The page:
Using the Capture Clip for EVERYTHING

The capture clip by Peak Design is primarily marketed as a belt/waist quick release system for your camera (I got mine here). The design is so smart, I use it for both strap and tripod uses, some of which are beyond the uses suggested by the manufacturer.

Advantages of the Capture Clip system

  • I was drawn to it because it uses a standard Arca-swiss plate which is compatible with a wide range of accessories. 
  • The Capture Pro Clip has two attachment methods - the entire body acts as a clamp when mounted to a belt or strap, and there is a 1/4"-20 and 3/8 threaded mount underneath so it can be attached to a light stand, ball head or directly to a tripod plate.
  • The clip is quick release. Most Arca-style tripod clamps (like this one) are based on screw pressure, which is why many use Manfrotto for their quick release system. The Capture Clip is truely quick release and has the bonus of a tightening screw that clamps down when you want extra stability instead. The critical benefit of using a clip as a ball-head clamp is because regular Arca clamps do not have a safety mechanism to prevent accidental release - unless using a non-peak Design Arca plate.

How I use my Clips

  • I like the Peak Design Slide, but it requires the use of quick release dongles that attach to the camera. I don't want anything over than the Arca plate on my camera. Instead, I made my own strap from seatbelt material and simply attached a regular Capture Clip to the strap. In this configuration, I use the tightening screw on the Clip to prevent the camera from jiggling about. I even use my heavy Hasselblad 500cm on this strap. 
  • Arca tripod clamps are not quick release and do not have a safety mechanism when used with the capture plate. So I replaced my clamp with a Capture Clip - seems simple but the threads are not the same. I had to get an adapter from eBay (the ONLY place I could find one) that fits the Clip (1/4" 20) and the thread on top of the ball head (M6). I had to take a metal file to one end of the adapter so that it didn't prevent the Clip from closing down completely. I can move my camera from my strap to a tripod very efficiently with the added bonus that it is securely locked in place.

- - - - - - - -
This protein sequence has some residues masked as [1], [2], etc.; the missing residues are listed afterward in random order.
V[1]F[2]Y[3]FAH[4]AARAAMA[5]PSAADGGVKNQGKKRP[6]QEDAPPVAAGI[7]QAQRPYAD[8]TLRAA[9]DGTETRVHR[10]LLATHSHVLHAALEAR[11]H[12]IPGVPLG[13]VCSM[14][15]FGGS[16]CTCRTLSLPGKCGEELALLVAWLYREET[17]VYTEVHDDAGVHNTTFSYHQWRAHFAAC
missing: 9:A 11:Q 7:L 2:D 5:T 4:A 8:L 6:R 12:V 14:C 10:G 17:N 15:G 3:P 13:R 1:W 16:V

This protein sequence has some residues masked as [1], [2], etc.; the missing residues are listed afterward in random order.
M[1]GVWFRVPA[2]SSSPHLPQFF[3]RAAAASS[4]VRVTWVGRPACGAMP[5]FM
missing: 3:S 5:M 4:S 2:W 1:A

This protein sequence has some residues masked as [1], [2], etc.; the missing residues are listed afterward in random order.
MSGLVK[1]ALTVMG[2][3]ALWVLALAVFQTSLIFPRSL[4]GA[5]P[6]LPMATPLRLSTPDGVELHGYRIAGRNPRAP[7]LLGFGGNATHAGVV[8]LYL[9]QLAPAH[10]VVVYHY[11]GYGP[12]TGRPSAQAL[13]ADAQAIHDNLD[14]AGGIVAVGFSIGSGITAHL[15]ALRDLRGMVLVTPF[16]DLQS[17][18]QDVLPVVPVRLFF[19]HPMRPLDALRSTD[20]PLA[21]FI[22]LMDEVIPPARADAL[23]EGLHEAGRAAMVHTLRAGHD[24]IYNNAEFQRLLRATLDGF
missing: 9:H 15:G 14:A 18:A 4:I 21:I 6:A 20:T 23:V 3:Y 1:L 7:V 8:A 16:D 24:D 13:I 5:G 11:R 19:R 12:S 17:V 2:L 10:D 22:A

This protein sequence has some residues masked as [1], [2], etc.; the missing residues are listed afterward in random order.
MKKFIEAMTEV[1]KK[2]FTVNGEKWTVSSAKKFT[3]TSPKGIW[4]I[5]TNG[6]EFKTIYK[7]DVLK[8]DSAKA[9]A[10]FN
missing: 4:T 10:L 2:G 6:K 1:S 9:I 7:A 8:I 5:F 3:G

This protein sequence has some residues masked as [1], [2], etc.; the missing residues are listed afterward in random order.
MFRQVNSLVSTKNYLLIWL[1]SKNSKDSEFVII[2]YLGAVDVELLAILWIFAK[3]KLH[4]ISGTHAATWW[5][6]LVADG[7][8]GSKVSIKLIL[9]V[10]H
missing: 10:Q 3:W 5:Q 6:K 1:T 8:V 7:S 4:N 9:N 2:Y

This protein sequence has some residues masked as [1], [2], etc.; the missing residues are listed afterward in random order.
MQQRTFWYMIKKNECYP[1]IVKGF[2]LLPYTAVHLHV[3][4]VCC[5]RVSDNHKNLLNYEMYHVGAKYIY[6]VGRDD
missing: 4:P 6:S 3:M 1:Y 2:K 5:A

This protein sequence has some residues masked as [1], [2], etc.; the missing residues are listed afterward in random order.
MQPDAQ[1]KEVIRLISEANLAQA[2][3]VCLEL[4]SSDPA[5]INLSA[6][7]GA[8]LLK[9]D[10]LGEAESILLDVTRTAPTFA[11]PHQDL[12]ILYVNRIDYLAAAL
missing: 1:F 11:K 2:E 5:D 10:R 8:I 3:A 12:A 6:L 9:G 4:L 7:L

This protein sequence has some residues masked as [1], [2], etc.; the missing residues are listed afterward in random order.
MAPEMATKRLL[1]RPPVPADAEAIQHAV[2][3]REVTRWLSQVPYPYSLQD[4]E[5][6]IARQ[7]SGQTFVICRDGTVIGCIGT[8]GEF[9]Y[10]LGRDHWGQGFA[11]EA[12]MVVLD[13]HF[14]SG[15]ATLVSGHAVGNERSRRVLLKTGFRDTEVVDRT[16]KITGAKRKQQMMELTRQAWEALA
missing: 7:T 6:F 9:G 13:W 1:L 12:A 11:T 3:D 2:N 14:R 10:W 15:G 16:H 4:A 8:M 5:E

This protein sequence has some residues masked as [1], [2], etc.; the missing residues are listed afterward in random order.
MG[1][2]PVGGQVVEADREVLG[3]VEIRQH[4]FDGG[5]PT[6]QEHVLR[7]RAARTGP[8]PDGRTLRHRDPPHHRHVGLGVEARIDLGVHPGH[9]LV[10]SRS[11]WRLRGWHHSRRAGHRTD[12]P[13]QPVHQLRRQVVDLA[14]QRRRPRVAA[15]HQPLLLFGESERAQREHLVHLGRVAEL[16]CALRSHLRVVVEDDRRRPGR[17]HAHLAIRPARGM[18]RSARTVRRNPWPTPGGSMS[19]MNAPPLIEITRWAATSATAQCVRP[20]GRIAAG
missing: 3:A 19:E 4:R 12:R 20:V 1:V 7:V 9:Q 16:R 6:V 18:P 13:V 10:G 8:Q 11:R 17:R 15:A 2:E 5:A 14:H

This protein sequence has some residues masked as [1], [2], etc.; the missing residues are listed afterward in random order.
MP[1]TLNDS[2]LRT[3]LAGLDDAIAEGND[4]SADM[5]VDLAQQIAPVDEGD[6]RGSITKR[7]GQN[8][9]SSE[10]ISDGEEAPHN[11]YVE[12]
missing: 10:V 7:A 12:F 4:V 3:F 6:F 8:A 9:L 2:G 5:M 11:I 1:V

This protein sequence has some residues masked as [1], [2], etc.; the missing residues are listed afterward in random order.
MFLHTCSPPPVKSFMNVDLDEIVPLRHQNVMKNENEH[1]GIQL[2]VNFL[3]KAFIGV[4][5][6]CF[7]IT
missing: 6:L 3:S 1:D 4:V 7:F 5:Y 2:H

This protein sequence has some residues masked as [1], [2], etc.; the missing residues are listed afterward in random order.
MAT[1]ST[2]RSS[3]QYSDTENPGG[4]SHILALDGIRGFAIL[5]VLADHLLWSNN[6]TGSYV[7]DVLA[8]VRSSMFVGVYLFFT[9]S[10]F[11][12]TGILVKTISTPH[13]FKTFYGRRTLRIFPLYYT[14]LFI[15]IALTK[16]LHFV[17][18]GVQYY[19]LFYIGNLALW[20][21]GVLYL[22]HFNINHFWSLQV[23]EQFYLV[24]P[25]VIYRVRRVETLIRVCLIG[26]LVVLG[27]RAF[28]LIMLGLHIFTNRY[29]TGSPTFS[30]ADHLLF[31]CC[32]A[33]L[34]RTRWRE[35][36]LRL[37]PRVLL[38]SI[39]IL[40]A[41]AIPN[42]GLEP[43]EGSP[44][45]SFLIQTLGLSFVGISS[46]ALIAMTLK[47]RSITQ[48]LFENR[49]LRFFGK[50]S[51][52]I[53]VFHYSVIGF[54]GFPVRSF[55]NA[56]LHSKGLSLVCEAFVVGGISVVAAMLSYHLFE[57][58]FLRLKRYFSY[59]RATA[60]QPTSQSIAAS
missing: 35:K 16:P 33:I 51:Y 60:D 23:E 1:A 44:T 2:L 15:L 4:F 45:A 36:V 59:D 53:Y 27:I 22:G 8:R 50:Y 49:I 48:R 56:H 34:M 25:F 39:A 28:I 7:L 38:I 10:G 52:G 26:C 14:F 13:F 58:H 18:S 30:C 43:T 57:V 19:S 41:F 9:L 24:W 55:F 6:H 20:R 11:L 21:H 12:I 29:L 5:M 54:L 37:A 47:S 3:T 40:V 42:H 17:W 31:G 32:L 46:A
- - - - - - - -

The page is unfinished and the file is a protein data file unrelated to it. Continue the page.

• Lastly, I use the Capture plates on my umbrella/speedlite adapters so I can easily use a tripod as a light stand at a moment's notice.

When does the system break down?

  • Film Leicas. This makes me sad. The old Leica rangefinders (Leica III and M) have removable base-plates for loading film. The tripod mount is located to the far side of the plate under the film spool. This means the capture plate sticks out over the side of the camera, and even if it didn't, the camera would be extremely off balance. The solution? Resorting to regular camera straps or a modern one like the SlideLite. The consolation is that I rarely use Leicas on a tripod, so having a convenient plate solution is not as critical as with other cameras.